Tig welding is a semi-automatic or automatic high-frequency process that melts the filler metal into the base material by using electricity from a separate power source to establish an arc between the tip of the torch, where contact is first made with metals, and the workpiece/electrode.
Every day, welders are called on to repair things like broken pipes, torn metal parts and equipment that has been damaged by fire. Welding can also be used to create new things out of new materials. Welding is the process of joining two surfaces with intermittent or permanent layers of molten metals.
Two types of welding exist:
- Gas Tungsten Arc Welding (GTAW)
- Gas Metal Arc Welding (GMAW)
How Does Metal Melt Using Tig Welder?
Initially, AC current is used to heat electrodes up to 2400 degrees Celsius and force them into contact with each other (the resulting friction causes sufficient heat for fusion), then a DC current is applied after which forced alternating current forms an electric arc between the electrode tip and workpiece (that has been preheated) which in turn causes the metal to melt.
Factors That Effects Tig Welding
This is a simplified explanation of how tig welding works, as there are many different factors that come into play. The actual configuration and design of equipment used in TIG welding vary widely depending on the intended application. For example, materials may require higher or lower operating voltages, gas flow rates, types of filler rods, and more. Arcing (contact between electrode and workpiece) must be carefully controlled for reasons discussed below.
Welding machines typically include an AC/DC power source with electronic controls capable of adjusting current and voltage to account for changing current demand during a weld. Unlike other arc welding methods such as shielded metal arc welding (SMAW), which uses open-circuit electrodes that create a pool of molten metal on the workpiece, TIG welding uses an electrically isolated electrode to start a small electric arc between the electrode and the workpiece. This arc is well below the melting point of either electrode or of the workpiece, allowing an external filler rod to be added to form the desired weld.
This makes possible highly specialized TIG processes for applications such as difficult metals like titanium or magnesium alloys that are heated only by this focused heat source. Filler materials may be added manually (via welding torch) as semi-molten beads, but in contemporary industrial use, it is more common for current to be supplied through a “stinger” tube with multiple gas nozzles designed for specific filler types. In “air-cooled” TIG, the only heat source is an electrical arc between the workpiece and one electrode. The other electrode or ground shield simply serves as a convenient current return path for the welding circuit.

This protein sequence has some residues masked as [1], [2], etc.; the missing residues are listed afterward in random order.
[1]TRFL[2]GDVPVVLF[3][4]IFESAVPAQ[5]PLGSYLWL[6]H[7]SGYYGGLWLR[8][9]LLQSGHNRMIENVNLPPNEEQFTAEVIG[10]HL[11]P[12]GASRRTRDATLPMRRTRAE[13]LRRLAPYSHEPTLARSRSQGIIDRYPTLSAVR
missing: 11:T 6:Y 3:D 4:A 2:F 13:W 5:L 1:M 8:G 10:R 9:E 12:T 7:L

The air gap in this application allows the use of lighter (higher frequency) power supplies that will not pass excessive currents through the relatively high impedance gas plasma. In fact, although important in MIG welding, gas flow is usually unnecessary for TIG except to help cool filler metal deposited by spray transfer.
Gas Tungsten Arc Welding (GTAW):
Tungsten inert gas (TIG) welding is also known as tungsten inert gas shielded metal arc welding (GTAW), informally known as “tig”, and often with interpunctuation as tig welding.
A Tig Welder Using Gas Tungsten Arc Welding works just like other types of welding except that it uses a nonconsumable tungsten electrode(tungsten electrode does not melt during welding) instead of bare electrodes or rods made out of metal alloy. When voltage is supplied to this non-consumable electrode it heats up to extremely high temperatures and emits electricity that is transferred to the work piece. The electric arc forms between this electrode and the work piece, creating fusion and thus welding takes place.
In a clean, modern TIG welder with a ball-drain type electrode holder, the arc is easily started by touching the tungsten to the work and then creating a small negative voltage between the workpiece and machine. If you hear a loud crackling noise or see smoke coming from the work before you start welding, your connections are probably wet or dirty. A slight positive voltage applied between the tungsten and work will propel molten metal from the end of the rod into contact with base metal for fusion.
This is called ‘spray transfer’. (In an older welder with electrodes threaded through a rubber sleeve surrounding its cable, it is easy to touch both electrodes and work simultaneously.) When you see metal transfer taking place, it is too late to make any changes in current.
With the voltage increasing, stop adding a filler rod and let the tungsten do all the work. The metal transfer will end when either (1) the weld is complete or (2) too much heat enters the weld pool and oxidizes its surface or (3) both – I’m not sure how this works.
When welding aluminum with a 10% silicon alloy wire, there’s a momentary delay between when you first see metal transfer and when it actually begins. You may have to experimentation with different processes to determine where “metal transfer” occurs for your equipment.